Playoff Time Is Time For Marchand To Make Up For Suspension, Past Postseason Struggles

By Matt Kalman, CBS Boston

Even after he carried the Bruins this season with career highs in goals (39) and points (85), and Selke Trophy-worthy defensive play, Brad Marchand owes his teammates one.

Marchand’s undisciplined decision to spear Tampa Bay defenseman Jake Dotchin on April 4 earned the Boston speedster a two-game suspension. On the one hand Marchand’s absence didn’t cost the Bruins because they got the help they needed to finish in third place and will face Ottawa instead of Washington when the first round of the Stanley Cup playoffs commences on Wednesday.

But the Bruins went 0-1-1 without Marchand and still had a chance to get home-ice advantage when he exited the lineup. They shouldn’t have had to hope for help in order to avoid being a wild card. After the Bruins’ first practice in preparation for the playoffs Monday at Warrior Ice Arena, Marchand wasn’t buying the notion that the matchups ever mattered, regardless of his lineup status.

“Worst-case scenario would’ve been missing the playoffs, which we didn’t do. It doesn’t matter who you play when you get in the playoffs, whether it’s Washington or Ottawa, they’re both great teams,” he said. “They’re a great team and we had just as much trouble with Ottawa as we did with Washington. So I think people just need to relax. Again we’re playing against Ottawa and that’s all that matters.”

Now what matters is that Marchand proves in the playoffs that he’s learned his lesson about crossing the discipline line, and that he’s able to produce at his regular-season level even with the Senators clogging the neutral zone and slowing the game down.

On the discipline front, as coach Bruce Cassidy said last week, “time will tell.” One has to hope Marchand will be smarter with so much at stake. For all their injuries on defense, the Bruins might be able to survive while shorthanded on the back end. A Bruins lineup without Marchand, however, becomes punch-less. Former coach Claude Julien seemed to have a handle on Marchand’s behavior at crucial times. Cassidy might still be searching for that handle. Hopefully they’ll be on the same page from Game 1 and beyond.

In the production department there shouldn’t be an issue. But it’s been a long time since Marchand announced his presence on the postseason stage with 11 goals and 19 points in 25 games during the Bruins’ run to the 2011 Stanley Cup championship. He has five goals and 15 assists in 41 playoff games since then, including no goals in 12 games the last time Boston made the postseason in 2014. To be fair, Marchand had to have a hand injury repaired in the 2014 offseason but still it’s been a while since he thrived with the stakes at their highest in the NHL.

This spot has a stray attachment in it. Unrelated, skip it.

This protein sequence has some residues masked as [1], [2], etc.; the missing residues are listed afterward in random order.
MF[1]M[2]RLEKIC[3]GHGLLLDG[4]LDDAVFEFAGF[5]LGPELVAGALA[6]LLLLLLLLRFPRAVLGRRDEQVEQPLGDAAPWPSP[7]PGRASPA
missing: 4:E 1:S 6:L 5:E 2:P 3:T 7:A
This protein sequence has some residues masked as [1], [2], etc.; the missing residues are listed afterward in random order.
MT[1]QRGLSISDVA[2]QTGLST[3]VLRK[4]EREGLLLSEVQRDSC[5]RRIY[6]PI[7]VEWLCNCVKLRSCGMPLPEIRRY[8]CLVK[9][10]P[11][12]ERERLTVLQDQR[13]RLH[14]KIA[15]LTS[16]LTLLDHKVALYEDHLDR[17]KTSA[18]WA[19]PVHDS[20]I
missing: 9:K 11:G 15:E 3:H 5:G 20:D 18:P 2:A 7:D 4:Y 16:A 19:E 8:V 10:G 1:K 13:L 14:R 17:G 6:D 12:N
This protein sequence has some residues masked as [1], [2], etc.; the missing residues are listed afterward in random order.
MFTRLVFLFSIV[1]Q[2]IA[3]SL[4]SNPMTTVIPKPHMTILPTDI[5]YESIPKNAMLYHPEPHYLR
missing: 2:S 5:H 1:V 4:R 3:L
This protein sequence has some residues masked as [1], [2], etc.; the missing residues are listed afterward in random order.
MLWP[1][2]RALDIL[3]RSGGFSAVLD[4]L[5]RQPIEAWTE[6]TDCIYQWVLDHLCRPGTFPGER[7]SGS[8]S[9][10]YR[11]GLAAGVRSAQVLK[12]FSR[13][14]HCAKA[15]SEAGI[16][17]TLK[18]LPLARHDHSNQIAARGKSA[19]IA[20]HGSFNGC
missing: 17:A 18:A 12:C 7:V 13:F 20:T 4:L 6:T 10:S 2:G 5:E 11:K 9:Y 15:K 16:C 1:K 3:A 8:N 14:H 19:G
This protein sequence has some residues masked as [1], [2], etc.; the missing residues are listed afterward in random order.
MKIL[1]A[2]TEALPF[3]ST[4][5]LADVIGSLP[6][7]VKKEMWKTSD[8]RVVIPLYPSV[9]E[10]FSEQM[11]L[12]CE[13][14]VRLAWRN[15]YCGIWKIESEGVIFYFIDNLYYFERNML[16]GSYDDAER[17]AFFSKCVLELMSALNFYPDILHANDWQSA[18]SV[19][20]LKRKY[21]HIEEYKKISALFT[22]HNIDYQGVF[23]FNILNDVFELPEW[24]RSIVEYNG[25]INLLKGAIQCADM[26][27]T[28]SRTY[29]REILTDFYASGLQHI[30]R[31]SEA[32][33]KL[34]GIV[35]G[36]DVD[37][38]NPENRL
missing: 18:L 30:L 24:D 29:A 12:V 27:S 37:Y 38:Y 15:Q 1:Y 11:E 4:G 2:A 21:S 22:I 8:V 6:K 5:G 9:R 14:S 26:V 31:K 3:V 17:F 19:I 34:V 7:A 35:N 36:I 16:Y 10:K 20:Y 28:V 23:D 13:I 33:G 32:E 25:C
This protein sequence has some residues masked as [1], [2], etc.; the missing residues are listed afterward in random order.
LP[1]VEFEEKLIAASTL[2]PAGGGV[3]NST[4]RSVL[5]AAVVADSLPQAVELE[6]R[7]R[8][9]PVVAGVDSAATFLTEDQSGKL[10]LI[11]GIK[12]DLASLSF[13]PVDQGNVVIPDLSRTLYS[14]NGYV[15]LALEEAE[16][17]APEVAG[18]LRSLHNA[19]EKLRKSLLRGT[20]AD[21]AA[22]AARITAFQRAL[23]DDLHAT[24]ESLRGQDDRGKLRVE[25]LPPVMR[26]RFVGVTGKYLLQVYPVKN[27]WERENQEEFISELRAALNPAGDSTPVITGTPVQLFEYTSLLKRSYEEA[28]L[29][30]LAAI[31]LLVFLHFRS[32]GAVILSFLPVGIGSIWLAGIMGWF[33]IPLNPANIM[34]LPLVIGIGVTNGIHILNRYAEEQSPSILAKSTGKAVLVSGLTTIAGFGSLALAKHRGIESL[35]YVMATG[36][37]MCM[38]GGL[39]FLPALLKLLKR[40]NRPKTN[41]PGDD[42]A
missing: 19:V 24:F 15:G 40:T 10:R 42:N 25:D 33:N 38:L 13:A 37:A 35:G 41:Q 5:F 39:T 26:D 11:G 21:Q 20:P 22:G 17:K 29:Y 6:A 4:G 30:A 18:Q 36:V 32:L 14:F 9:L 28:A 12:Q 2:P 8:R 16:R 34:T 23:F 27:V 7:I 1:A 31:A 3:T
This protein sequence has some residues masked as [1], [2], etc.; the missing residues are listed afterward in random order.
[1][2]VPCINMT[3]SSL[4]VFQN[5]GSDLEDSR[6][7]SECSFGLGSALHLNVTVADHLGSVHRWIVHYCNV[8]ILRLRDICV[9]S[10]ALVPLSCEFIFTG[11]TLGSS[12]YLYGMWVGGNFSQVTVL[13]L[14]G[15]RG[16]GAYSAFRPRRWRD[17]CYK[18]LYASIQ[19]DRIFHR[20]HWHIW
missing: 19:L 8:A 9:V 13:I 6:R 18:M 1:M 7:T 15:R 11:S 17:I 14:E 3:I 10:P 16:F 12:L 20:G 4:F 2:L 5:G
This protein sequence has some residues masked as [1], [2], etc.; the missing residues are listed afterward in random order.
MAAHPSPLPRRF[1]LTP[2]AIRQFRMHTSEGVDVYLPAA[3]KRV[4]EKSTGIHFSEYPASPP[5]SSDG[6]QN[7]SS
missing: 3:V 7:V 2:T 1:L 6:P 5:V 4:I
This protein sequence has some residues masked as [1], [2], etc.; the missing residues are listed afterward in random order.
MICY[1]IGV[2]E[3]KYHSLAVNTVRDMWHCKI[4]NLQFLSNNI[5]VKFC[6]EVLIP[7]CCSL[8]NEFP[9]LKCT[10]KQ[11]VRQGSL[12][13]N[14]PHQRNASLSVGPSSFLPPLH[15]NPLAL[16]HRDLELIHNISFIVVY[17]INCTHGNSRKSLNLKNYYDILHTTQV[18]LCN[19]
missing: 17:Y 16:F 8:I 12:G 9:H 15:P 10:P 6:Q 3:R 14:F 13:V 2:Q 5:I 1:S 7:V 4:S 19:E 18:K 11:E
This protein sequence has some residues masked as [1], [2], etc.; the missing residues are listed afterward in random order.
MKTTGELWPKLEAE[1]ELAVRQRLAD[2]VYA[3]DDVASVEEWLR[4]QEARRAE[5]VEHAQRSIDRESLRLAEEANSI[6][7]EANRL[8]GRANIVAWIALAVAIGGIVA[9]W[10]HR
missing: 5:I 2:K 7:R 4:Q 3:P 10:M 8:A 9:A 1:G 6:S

Since the halcyon days of 2011, Marchand has grown from surprisingly productive pest into a legit star player with an agitating streak. He had 37 goals last season, won the gold medal with Team Canada at the IIHF World Championship last spring and then teamed with Sidney Crosby and Patrice Bergeron to power Canada to the title at the World Cup of Hockey in the fall.

Despite his status as the driving force of the Bruins’ offense and a focal point of the Ottawa defensive game plan, Marchand didn’t want to publicly put any undue pressure on himself to be a difference-maker.

“It’s different every year. Ottawa’s a very tough team and we’re all going to have to be great,” Marchand said. “I don’t think anything’s going to be different than in the past. You go out there and try to do your best and try to compete with that team. It’s going to be tough, like I said, they’ve been great all year.

“We’re all in the same exact position. We’re all zero-zero, no wins, no losses, and we’re fighting for our lives. So that’s what I’m going to try to do it is work my hardest and hopefully things go well.”

The Bruins will start paying Marchand $6.125 million per season next season. The past two regular seasons proved Marchand was worth the money, but the playoffs will be where what he does or doesn’t do will be most remembered. Just like he doesn’t want to be known as dirty player in spite of his multiple suspensions, Marchand doesn’t want to be remembered as someone who didn’t produce in the playoffs when he was counted on the most.

Marchand didn’t get to 40 goals in the regular season, so now he has a chance to get that 40th and more in the postseason and make sure the Bruins maximize their opportunity to take a winnable first-round series.

Matt Kalman covers the Bruins for CBSBoston.com and also contributes to NHL.com and several other media outlets. Follow him on Twitter @TheBruinsBlog.

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